decided: June 11, 1985.
COMMONWEALTH OF PENNSYLVANIA, DEPARTMENT OF TRANSPORTATION, PETITIONER
MOSITES CONSTRUCTION COMPANY, RESPONDENT
Appeal from the Order of the Pennsylvania Board of Claims in the case of Mosites Construction Company v. Commonwealth of Pennsylvania, Department of Transportation, Docket No. 763.
Michael D. Reed, Assistant Counsel, with him, Spencer A. Manthorpe, Chief Counsel, and Jay C. Waldman, General Counsel, for petitioner.
Chester S. Fossee, with him, David A. Scotti, Reale, Fossee & Ferry, P.C., for respondent.
Judges Doyle and Barry and Senior Judge Kalish, sitting as a panel of three. Opinion by Judge Barry. Judge Williams, Jr., did not participate in the decision in this case.
[ 90 Pa. Commw. Page 34]
This appeal results from an order of the Board of Claims which found in favor of Mosites Construction Company (Mosites) against the Pennsylvania Department of Transportation (DOT) for $18,158.00 plus six percent interest.
Mosites contracted with DOT for highway and bridge repair. A problem with payment arose when, after approving several prior payments based on the weight of bolts, nuts and washers, DOT advised Mosites that these items were incidental and would
[ 90 Pa. Commw. Page 35]
not be included in the weight of the steel for purposes of payment.
The Board of Claims determined that the contract was ambiguous regarding the payment schedule for bolts, nuts and washers used in repairs, and that this ambiguity should be resolved against the drafter of the contract, DOT.
Resolution of this appeal centers on certain contractual specifications. Item 2056-0130 of the Contract Specifications states, in part:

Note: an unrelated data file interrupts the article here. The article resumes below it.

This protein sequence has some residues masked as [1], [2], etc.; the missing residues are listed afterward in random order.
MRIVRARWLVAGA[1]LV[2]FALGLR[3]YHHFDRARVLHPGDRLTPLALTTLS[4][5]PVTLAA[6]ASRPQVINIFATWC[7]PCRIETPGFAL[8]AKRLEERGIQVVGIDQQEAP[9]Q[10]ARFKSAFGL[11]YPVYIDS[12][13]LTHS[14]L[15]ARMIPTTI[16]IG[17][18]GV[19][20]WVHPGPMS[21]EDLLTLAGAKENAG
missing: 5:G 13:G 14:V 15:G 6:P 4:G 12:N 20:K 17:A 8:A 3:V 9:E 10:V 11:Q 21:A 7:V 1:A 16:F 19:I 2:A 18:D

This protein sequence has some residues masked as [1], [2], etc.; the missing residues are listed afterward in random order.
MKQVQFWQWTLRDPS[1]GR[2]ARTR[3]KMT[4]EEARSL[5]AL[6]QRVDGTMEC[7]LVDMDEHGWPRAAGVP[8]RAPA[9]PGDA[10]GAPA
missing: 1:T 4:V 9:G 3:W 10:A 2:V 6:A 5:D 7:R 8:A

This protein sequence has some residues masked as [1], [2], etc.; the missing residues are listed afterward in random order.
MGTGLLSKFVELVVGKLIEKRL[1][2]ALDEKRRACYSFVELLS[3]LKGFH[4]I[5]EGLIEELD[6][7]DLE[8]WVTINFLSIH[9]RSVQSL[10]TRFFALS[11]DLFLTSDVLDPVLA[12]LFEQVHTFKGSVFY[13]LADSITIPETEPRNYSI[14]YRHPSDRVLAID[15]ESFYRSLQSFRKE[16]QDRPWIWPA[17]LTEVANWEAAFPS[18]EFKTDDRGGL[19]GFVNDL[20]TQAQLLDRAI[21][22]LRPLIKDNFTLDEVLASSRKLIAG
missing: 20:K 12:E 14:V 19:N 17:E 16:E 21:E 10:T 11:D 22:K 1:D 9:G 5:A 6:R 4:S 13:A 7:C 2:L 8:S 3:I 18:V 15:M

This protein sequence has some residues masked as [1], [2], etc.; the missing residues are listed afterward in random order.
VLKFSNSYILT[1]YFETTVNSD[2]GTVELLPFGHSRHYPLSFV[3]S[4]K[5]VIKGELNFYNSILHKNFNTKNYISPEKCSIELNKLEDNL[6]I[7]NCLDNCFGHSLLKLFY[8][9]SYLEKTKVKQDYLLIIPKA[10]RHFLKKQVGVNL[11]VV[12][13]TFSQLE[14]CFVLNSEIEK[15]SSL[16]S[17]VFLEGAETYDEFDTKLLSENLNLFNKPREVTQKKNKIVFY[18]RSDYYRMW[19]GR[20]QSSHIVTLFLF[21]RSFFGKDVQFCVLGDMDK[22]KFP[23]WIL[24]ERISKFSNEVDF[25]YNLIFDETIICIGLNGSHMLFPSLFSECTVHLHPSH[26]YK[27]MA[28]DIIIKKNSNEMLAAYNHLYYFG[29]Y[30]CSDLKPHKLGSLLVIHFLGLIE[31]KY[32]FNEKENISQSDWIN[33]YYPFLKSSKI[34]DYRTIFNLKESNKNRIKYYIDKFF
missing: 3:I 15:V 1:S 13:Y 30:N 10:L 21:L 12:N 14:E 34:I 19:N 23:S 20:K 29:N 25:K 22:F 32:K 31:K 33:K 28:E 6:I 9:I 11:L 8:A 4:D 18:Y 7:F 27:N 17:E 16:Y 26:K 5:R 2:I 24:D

This work will be paid for at the contract unit price per pound for Fabricated Structural Steel Repairs, Method 1 and Method 2, which price will include welding, painting, materials, equipment, tools, labor and work incidental thereto.
Prior to bidding, DOT issued an addendum to the bidders which changed the estimated quantity of structural steel repairs from 7800 pounds to 14,056 pounds which change was noted on Sheet two of eight of the structural drawings. Two asterisks appear on this sheet next to the revised estimated quantity figure for Fabricated Structural Steel Repairs Methods 1, 2, 4 and 5. The following legend then appears at the lower left hand corner of Sheet two of eight of the structural drawings:
* All quantities are approximate
** Does not include weight of washers, and nuts and bolts, which are incidental
*** Item includes two separate units
Mosites did not inquire about any discrepancies or conflicts in the drawings and the specifications. DOT also did not discuss the asterisks or the legend with Mosites.